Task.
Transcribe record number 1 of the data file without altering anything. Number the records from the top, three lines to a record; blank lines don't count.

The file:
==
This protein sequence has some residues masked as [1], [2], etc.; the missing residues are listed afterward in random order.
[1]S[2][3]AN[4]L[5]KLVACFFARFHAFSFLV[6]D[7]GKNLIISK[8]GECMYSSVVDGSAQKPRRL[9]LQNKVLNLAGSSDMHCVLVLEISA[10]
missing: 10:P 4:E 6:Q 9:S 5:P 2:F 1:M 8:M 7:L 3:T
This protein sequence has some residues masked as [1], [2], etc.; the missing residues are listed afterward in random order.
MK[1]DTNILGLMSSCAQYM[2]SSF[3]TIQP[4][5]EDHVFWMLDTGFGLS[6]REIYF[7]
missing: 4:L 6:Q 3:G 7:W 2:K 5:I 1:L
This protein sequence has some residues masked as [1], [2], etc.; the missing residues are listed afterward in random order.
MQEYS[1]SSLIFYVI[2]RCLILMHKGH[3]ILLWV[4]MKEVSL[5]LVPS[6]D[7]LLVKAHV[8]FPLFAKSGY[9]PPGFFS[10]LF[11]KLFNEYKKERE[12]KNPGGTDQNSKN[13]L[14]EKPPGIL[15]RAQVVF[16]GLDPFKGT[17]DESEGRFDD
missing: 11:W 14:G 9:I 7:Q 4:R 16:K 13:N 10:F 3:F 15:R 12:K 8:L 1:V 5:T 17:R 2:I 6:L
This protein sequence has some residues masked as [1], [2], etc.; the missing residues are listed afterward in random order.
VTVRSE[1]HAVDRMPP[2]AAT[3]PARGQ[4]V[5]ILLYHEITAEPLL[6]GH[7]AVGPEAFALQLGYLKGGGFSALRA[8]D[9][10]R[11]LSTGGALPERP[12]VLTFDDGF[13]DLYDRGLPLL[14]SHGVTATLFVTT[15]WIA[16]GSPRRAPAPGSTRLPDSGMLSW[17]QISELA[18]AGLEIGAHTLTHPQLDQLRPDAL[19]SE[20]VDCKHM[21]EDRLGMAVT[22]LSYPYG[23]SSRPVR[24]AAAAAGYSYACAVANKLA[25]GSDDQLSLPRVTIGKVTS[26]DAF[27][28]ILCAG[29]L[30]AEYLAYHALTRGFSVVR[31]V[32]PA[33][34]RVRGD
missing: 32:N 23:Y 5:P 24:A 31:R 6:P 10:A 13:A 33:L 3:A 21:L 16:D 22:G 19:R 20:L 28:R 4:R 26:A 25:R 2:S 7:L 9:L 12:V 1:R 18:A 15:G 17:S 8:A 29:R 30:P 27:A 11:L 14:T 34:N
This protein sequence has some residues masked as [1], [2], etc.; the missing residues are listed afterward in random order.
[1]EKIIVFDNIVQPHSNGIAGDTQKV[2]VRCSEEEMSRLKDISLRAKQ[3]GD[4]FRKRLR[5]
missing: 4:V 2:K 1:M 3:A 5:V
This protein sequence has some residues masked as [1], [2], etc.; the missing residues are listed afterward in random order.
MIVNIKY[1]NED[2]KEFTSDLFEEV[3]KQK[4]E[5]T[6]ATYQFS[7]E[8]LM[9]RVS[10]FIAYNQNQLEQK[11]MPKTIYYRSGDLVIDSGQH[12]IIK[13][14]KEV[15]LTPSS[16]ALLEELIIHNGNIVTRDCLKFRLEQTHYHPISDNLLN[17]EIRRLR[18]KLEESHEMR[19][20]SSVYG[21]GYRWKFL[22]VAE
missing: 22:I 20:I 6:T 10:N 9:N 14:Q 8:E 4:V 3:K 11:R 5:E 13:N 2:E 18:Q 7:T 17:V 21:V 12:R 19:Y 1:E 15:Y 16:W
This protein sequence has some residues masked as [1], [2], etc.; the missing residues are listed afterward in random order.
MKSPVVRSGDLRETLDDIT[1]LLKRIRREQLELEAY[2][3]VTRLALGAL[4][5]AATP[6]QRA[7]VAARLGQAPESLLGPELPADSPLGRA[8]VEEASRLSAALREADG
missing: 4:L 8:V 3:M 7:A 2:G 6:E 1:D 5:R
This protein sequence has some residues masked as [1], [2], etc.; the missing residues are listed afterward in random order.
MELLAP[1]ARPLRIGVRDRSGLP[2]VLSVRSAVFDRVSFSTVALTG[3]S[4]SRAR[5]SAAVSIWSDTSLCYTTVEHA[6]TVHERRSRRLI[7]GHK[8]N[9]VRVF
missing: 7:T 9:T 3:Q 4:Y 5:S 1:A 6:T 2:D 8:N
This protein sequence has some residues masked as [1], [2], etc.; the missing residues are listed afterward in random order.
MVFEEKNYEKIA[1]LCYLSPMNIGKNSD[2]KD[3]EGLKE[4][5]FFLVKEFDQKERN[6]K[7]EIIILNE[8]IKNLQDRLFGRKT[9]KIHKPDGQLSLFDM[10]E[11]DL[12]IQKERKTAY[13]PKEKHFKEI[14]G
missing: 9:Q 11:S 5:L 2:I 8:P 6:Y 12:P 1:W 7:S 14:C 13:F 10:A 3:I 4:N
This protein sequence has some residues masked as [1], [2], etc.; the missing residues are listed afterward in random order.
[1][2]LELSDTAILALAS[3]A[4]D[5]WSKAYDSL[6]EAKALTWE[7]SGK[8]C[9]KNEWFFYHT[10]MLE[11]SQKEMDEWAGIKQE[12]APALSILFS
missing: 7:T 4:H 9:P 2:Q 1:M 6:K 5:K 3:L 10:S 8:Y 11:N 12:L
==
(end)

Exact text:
This protein sequence has some residues masked as [1], [2], etc.; the missing residues are listed afterward in random order.
[1]S[2][3]AN[4]L[5]KLVACFFARFHAFSFLV[6]D[7]GKNLIISK[8]GECMYSSVVDGSAQKPRRL[9]LQNKVLNLAGSSDMHCVLVLEISA[10]
missing: 10:P 4:E 6:Q 9:S 5:P 2:F 1:M 8:M 7:L 3:T